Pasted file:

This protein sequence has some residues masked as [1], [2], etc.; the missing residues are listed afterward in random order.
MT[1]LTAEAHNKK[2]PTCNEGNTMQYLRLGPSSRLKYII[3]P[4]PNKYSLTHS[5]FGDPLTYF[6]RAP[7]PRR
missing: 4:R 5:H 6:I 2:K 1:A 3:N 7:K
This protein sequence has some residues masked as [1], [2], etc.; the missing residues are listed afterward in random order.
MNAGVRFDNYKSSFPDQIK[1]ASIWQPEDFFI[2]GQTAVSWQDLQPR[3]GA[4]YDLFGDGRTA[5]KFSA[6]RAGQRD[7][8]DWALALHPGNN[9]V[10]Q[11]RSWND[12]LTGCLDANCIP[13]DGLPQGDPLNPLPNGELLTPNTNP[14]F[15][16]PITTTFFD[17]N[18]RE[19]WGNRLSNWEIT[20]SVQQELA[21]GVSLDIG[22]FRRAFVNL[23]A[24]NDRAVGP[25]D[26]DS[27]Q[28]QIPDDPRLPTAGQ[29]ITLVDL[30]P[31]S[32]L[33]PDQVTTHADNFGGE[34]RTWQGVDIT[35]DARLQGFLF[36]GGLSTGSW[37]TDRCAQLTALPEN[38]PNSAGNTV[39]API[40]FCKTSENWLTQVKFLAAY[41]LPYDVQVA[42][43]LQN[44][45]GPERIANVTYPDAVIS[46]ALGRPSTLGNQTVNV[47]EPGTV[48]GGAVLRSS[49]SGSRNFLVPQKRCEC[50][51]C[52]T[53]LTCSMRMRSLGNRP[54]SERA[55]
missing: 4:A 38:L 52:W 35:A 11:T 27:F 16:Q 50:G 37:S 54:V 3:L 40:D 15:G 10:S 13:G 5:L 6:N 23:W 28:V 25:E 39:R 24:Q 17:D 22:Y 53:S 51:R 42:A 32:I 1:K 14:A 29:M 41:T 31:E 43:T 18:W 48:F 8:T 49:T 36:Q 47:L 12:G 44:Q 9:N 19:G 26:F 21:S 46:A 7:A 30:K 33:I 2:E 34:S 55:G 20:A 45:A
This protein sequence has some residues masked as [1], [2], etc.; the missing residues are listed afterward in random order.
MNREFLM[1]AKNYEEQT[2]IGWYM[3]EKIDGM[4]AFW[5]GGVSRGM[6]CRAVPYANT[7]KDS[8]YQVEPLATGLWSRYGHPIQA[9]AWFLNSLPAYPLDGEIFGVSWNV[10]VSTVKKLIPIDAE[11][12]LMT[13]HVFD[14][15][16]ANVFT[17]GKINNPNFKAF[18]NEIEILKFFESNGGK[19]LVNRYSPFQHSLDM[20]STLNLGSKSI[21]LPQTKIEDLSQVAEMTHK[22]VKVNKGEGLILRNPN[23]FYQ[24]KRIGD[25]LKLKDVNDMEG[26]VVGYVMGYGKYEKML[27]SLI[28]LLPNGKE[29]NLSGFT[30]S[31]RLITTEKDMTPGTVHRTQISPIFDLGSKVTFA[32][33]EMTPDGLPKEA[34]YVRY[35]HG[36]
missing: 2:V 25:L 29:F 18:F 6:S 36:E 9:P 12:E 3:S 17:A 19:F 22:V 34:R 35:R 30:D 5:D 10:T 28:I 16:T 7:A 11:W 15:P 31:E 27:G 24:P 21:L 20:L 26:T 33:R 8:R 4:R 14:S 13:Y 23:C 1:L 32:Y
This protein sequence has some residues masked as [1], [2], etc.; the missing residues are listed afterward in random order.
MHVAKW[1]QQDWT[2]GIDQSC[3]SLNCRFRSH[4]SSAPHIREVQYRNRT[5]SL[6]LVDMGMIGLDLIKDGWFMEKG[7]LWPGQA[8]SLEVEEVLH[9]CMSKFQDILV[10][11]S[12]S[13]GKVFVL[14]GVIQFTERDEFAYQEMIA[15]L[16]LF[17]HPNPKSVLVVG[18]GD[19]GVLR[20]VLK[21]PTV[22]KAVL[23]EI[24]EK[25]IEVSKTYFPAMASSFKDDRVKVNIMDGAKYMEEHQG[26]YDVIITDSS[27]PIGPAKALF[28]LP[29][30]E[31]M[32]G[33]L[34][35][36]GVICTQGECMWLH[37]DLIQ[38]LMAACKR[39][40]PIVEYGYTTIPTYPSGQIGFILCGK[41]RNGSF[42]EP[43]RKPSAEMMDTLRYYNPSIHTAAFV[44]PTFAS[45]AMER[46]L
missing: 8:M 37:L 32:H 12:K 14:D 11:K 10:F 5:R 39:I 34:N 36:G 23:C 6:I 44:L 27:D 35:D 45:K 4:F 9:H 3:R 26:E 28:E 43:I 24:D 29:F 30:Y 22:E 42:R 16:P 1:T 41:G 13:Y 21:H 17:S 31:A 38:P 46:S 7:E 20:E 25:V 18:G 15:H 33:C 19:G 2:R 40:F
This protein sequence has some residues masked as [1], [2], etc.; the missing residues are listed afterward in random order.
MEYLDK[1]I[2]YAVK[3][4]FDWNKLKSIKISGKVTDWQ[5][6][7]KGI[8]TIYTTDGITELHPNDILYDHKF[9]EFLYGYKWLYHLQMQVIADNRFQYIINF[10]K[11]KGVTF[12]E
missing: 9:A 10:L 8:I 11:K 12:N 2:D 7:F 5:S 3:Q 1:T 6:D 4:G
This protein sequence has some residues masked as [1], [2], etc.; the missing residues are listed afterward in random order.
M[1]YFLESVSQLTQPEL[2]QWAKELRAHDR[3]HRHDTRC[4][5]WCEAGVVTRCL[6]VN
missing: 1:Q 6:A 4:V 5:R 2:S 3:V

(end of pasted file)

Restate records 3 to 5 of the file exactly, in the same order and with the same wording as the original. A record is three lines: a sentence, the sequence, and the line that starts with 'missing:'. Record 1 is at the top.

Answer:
This protein sequence has some residues masked as [1], [2], etc.; the missing residues are listed afterward in random order.
MNREFLM[1]AKNYEEQT[2]IGWYM[3]EKIDGM[4]AFW[5]GGVSRGM[6]CRAVPYANT[7]KDS[8]YQVEPLATGLWSRYGHPIQA[9]AWFLNSLPAYPLDGEIFGVSWNV[10]VSTVKKLIPIDAE[11][12]LMT[13]HVFD[14][15][16]ANVFT[17]GKINNPNFKAF[18]NEIEILKFFESNGGK[19]LVNRYSPFQHSLDM[20]STLNLGSKSI[21]LPQTKIEDLSQVAEMTHK[22]VKVNKGEGLILRNPN[23]FYQ[24]KRIGD[25]LKLKDVNDMEG[26]VVGYVMGYGKYEKML[27]SLI[28]LLPNGKE[29]NLSGFT[30]S[31]RLITTEKDMTPGTVHRTQISPIFDLGSKVTFA[32][33]EMTPDGLPKEA[34]YVRY[35]HG[36]
missing: 2:V 25:L 29:F 18:F 6:S 36:E 9:P 12:E 3:S 17:A 19:F 22:V 34:R 35:R 30:D 5:D 10:T 28:I 16:T 7:A 11:W 15:P 31:E 27:G 24:P 21:L 20:L 26:T 33:R 8:R 4:R 14:S 13:Y 23:C 1:L 32:Y
This protein sequence has some residues masked as [1], [2], etc.; the missing residues are listed afterward in random order.
MHVAKW[1]QQDWT[2]GIDQSC[3]SLNCRFRSH[4]SSAPHIREVQYRNRT[5]SL[6]LVDMGMIGLDLIKDGWFMEKG[7]LWPGQA[8]SLEVEEVLH[9]CMSKFQDILV[10][11]S[12]S[13]GKVFVL[14]GVIQFTERDEFAYQEMIA[15]L[16]LF[17]HPNPKSVLVVG[18]GD[19]GVLR[20]VLK[21]PTV[22]KAVL[23]EI[24]EK[25]IEVSKTYFPAMASSFKDDRVKVNIMDGAKYMEEHQG[26]YDVIITDSS[27]PIGPAKALF[28]LP[29][30]E[31]M[32]G[33]L[34][35][36]GVICTQGECMWLH[37]DLIQ[38]LMAACKR[39][40]PIVEYGYTTIPTYPSGQIGFILCGK[41]RNGSF[42]EP[43]RKPSAEMMDTLRYYNPSIHTAAFV[44]PTFAS[45]AMER[46]L
missing: 8:M 37:L 32:H 12:K 14:D 11:K 10:F 5:R 39:I 34:N 36:G 23:C 6:I 44:L 27:D 35:D 45:K 4:F 9:H 3:R 26:E 28:E 43:I 24:D 29:F 30:Y 22:E 42:R 16:P 1:T 41:G 13:Y 21:H 17:S 31:A 38:P 46:S 7:E 20:E 25:V 18:G 15:H 33:C 19:G 2:R 40:F
This protein sequence has some residues masked as [1], [2], etc.; the missing residues are listed afterward in random order.
MEYLDK[1]I[2]YAVK[3][4]FDWNKLKSIKISGKVTDWQ[5][6][7]KGI[8]TIYTTDGITELHPNDILYDHKF[9]EFLYGYKWLYHLQMQVIADNRFQYIINF[10]K[11]KGVTF[12]E
missing: 9:A 10:L 8:I 11:K 12:N 2:D 7:F 5:S 3:Q 1:T 6:D 4:G